The Temple of Bacchus is one of the largest Roman temple ruins in the world. This richly and abundantly decorated monument is located in Baalbek, a UNESCO World Heritage site along with Tyre, Anjar, the Cedars of God, Qadisha Valley, and Byblos.
This temple is dedicated to Bacchus, the god of wine, grape harvest, fertility, and theater. Bacchus is the Roman name for the Greek god Dionysius.
It is so well preserved that carvings of lions, bulls, and eagles are still visible. It is believed that the temple was constructed between 150 A.D. and 250 A.D.
Forty-two breathtaking Corinthian columns, nineteen of which remain upright in position, support a richly carved entablature. This monument is a piece of art!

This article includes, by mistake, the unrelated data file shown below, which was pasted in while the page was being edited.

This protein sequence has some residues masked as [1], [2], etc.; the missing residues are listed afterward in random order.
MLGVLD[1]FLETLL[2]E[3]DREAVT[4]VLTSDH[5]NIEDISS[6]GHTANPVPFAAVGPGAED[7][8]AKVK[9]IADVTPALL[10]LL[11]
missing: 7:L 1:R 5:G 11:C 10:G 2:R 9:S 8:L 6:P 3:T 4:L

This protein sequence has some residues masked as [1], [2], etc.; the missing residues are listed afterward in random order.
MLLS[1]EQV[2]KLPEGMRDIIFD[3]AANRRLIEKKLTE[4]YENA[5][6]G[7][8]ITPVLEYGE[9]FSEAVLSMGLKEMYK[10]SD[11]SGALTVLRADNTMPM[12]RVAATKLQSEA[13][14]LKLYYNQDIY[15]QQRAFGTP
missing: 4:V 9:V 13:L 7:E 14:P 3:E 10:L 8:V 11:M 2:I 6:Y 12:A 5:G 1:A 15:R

The temple was commissioned by the Roman Emperor Antoninus Pius. The architect is unknown.
The Near East earthquakes of 1759 damaged the area and the temple. However, people were quick to save it from demolition. Many of the columns of the temples in Baalbek were toppled.
Baalbek was named a UNESCO World Heritage Site in 1984. The complex of temples at Baalbek was the most famous sanctuary in the Roman world.
Baalbek is also home to the temples of Jupiter, Venus and Mercury, and the Odeon. The latter is a building used for musical performances and poetry competitions.
This majestic monument is one of the most impressive testimonies of the Roman architecture of the imperial period.
The Temple of Bacchus perfectly displays the full power and wealth of the Roman Empire. Visit it soon!